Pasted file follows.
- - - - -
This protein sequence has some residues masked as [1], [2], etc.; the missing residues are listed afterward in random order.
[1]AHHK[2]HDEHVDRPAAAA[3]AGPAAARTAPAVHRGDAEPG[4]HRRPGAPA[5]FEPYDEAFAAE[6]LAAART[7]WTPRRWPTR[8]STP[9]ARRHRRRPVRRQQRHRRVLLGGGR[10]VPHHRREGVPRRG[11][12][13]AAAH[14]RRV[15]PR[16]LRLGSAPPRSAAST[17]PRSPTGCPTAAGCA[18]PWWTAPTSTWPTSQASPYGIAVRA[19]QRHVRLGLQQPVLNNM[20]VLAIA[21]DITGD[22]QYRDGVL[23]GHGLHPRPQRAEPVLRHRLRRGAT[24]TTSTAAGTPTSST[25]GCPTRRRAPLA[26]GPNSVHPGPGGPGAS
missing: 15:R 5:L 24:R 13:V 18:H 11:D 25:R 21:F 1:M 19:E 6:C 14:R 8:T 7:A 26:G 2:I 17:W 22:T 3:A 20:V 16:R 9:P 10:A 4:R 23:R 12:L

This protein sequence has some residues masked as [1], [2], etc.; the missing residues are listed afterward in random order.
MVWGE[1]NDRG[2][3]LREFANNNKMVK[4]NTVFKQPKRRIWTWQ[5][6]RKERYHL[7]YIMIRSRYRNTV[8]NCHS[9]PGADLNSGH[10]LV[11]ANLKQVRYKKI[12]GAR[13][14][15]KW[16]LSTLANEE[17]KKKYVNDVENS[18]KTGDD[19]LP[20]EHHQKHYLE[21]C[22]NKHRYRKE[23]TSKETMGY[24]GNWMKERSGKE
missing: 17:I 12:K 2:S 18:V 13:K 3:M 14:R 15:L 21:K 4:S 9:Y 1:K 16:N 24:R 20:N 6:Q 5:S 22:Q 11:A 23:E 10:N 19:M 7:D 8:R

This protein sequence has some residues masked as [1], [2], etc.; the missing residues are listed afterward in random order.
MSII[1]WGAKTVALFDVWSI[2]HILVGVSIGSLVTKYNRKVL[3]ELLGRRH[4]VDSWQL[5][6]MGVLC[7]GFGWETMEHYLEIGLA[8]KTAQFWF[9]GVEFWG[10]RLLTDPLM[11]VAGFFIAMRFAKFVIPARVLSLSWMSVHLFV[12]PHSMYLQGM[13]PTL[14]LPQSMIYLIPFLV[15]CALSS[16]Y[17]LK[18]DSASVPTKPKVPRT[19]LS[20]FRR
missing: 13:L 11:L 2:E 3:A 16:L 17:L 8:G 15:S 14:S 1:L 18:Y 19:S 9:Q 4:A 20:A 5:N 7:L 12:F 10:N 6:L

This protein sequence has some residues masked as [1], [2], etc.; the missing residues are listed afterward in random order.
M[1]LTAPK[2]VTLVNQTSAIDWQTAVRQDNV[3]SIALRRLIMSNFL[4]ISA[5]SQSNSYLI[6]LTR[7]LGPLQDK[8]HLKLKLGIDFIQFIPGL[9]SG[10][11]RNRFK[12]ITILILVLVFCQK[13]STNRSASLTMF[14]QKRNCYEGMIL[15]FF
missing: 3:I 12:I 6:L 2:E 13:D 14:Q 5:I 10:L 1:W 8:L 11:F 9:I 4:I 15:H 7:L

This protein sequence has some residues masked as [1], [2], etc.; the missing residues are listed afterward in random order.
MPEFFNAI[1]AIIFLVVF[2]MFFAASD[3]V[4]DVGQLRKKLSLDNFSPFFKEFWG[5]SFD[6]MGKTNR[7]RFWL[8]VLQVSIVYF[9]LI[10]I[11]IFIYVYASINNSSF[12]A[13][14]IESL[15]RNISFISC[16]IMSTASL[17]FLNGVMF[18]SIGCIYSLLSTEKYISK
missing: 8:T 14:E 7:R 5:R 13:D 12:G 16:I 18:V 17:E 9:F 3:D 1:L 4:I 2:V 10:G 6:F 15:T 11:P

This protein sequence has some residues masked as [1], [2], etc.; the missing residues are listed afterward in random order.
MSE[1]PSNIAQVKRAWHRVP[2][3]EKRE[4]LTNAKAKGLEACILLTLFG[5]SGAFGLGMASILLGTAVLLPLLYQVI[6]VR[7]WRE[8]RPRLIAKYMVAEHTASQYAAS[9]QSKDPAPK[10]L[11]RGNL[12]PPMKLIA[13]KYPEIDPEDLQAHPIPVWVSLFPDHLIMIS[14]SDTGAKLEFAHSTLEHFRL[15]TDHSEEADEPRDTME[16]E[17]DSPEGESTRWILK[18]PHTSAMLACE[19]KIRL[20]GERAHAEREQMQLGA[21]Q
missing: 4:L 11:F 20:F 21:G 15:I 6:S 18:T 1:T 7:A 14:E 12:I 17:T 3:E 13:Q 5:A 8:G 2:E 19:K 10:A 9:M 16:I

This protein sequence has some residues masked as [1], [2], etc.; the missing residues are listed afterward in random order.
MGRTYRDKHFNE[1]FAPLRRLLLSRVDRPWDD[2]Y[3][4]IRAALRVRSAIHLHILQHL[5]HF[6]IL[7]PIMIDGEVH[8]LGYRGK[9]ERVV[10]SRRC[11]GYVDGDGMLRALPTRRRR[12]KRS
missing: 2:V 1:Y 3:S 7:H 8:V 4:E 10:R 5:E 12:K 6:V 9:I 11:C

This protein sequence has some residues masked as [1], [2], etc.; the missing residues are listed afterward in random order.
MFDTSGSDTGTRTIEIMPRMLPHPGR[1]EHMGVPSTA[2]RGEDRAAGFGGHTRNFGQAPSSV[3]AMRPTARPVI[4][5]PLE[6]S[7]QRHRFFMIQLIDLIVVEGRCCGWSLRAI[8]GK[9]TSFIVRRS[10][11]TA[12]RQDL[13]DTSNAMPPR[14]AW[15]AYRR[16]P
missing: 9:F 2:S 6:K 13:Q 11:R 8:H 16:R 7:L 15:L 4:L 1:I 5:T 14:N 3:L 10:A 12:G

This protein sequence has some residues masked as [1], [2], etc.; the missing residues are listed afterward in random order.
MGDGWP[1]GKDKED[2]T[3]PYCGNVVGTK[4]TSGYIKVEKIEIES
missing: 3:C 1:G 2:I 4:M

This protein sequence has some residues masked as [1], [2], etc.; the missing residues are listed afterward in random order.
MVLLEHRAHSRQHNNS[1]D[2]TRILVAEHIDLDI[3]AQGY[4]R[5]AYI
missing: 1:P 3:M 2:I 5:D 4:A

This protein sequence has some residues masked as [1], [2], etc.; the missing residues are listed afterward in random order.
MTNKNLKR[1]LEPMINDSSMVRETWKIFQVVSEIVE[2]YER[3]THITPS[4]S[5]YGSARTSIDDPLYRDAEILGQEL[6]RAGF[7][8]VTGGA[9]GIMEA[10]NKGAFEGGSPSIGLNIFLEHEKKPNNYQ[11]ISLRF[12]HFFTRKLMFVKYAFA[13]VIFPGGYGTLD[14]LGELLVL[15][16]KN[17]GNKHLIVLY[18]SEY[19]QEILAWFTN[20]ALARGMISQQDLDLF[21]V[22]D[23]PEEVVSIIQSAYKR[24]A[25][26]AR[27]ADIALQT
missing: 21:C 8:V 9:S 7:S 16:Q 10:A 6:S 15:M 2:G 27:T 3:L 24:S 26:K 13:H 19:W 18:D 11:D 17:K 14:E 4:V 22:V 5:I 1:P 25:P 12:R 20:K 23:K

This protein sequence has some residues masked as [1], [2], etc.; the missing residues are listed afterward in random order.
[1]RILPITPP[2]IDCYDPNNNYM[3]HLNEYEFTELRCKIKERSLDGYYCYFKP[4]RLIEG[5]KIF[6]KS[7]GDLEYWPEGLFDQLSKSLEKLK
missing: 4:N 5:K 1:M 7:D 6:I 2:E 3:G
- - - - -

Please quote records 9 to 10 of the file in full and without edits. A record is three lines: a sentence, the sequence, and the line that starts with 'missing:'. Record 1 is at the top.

This protein sequence has some residues masked as [1], [2], etc.; the missing residues are listed afterward in random order.
MGDGWP[1]GKDKED[2]T[3]PYCGNVVGTK[4]TSGYIKVEKIEIES
missing: 3:C 1:G 2:I 4:M

This protein sequence has some residues masked as [1], [2], etc.; the missing residues are listed afterward in random order.
MVLLEHRAHSRQHNNS[1]D[2]TRILVAEHIDLDI[3]AQGY[4]R[5]AYI
missing: 1:P 3:M 2:I 5:D 4:A